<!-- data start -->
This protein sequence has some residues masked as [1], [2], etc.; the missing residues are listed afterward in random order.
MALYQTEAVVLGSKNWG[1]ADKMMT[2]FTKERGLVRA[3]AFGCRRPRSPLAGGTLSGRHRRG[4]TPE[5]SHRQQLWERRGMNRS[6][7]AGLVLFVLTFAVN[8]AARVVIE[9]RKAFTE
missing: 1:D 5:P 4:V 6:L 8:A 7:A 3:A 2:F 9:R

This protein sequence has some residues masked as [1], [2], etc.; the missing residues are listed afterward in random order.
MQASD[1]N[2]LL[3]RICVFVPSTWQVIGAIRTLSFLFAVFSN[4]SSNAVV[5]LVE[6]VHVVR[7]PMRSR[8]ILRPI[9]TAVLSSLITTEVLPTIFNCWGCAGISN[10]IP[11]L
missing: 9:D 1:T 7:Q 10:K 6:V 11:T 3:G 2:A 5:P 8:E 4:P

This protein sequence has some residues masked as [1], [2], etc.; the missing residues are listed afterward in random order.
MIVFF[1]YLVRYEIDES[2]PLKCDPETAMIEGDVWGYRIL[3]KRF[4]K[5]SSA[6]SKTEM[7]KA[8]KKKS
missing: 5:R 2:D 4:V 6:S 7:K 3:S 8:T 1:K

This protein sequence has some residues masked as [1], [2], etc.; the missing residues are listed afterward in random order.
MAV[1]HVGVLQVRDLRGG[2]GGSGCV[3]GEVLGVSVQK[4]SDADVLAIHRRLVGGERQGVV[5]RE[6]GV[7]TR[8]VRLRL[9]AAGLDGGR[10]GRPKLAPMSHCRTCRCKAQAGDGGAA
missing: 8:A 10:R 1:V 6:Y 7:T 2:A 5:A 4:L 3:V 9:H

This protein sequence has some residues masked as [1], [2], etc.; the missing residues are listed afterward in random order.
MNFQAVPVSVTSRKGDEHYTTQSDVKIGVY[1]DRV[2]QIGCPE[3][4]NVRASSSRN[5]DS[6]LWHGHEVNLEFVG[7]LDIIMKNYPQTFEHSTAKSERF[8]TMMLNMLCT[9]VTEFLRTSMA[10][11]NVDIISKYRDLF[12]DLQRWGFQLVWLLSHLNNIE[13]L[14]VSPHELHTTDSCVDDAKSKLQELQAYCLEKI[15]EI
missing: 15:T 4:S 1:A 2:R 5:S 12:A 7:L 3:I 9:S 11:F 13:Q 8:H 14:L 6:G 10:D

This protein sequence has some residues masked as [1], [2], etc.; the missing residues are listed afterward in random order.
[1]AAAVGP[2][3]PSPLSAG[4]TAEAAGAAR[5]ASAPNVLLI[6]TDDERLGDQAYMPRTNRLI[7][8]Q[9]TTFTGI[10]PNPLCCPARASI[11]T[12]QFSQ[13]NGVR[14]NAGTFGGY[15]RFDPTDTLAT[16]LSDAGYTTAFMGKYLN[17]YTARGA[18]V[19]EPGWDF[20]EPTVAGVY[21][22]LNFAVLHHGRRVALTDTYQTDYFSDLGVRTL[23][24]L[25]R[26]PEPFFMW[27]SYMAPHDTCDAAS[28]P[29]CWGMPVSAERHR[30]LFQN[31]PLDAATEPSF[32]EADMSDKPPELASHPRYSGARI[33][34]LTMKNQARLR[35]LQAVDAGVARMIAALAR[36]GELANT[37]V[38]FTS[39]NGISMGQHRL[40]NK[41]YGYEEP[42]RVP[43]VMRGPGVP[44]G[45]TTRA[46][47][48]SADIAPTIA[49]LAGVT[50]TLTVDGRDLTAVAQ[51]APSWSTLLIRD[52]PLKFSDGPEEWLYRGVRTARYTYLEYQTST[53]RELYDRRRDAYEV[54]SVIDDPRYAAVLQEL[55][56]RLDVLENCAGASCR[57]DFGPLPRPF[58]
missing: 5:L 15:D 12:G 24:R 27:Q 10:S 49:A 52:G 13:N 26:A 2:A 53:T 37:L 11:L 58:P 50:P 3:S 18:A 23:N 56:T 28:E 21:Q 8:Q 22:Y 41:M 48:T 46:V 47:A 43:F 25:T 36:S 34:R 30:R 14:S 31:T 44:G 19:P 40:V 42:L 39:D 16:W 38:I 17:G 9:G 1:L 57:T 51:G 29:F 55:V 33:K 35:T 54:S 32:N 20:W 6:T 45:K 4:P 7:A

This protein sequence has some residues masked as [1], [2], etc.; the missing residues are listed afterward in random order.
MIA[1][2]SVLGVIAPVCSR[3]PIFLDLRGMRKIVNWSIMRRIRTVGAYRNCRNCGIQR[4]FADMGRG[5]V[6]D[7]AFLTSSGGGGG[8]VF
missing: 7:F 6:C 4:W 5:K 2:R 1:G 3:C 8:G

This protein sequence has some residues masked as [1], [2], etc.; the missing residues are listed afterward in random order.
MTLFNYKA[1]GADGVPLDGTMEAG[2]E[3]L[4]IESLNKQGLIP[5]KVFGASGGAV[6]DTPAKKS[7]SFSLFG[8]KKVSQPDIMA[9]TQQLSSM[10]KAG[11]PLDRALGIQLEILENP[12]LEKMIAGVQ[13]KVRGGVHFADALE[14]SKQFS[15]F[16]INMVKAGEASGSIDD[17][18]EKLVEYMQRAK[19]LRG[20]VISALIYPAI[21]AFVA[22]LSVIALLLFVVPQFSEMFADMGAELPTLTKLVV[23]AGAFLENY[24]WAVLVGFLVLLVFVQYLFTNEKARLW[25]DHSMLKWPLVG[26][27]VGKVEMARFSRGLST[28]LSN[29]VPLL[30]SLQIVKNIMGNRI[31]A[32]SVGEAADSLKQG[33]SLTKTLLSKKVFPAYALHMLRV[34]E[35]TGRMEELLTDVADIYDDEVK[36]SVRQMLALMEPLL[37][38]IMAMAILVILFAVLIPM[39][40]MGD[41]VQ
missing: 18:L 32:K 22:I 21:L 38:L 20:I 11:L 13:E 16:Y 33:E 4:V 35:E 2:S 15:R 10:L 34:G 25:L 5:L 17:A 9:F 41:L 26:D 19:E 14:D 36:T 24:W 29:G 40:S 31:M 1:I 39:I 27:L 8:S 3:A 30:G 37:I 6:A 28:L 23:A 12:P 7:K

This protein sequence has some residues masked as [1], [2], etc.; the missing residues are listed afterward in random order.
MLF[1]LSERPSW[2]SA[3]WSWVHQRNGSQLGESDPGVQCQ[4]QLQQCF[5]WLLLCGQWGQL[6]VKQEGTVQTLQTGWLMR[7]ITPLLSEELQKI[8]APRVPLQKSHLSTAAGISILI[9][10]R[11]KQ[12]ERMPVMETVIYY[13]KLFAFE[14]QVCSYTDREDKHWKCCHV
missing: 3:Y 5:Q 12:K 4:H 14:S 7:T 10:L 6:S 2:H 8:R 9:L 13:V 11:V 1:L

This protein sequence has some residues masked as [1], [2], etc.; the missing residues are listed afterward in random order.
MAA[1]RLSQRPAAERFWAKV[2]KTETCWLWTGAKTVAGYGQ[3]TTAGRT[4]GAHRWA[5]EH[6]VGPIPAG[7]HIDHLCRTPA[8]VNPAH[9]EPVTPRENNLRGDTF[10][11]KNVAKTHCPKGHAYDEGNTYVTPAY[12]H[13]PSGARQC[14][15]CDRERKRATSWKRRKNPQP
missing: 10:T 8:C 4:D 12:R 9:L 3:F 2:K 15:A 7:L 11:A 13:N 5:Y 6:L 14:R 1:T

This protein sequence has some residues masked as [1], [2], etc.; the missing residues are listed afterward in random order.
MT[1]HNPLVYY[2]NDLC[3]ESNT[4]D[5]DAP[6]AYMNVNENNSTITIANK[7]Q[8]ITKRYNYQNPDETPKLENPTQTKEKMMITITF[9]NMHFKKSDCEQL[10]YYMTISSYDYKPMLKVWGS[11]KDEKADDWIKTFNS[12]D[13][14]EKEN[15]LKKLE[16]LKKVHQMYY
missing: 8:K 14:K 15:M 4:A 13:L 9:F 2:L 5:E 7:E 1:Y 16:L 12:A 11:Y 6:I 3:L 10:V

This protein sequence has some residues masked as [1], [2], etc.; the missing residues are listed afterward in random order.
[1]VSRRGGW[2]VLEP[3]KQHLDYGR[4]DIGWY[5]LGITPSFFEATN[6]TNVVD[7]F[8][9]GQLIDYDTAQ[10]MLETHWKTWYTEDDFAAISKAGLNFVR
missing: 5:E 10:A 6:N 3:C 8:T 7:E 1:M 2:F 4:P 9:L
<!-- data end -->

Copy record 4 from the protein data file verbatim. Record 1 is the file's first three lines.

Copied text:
This protein sequence has some residues masked as [1], [2], etc.; the missing residues are listed afterward in random order.
MAV[1]HVGVLQVRDLRGG[2]GGSGCV[3]GEVLGVSVQK[4]SDADVLAIHRRLVGGERQGVV[5]RE[6]GV[7]TR[8]VRLRL[9]AAGLDGGR[10]GRPKLAPMSHCRTCRCKAQAGDGGAA
missing: 8:A 10:R 1:V 6:Y 7:T 2:A 5:A 4:L 3:V 9:H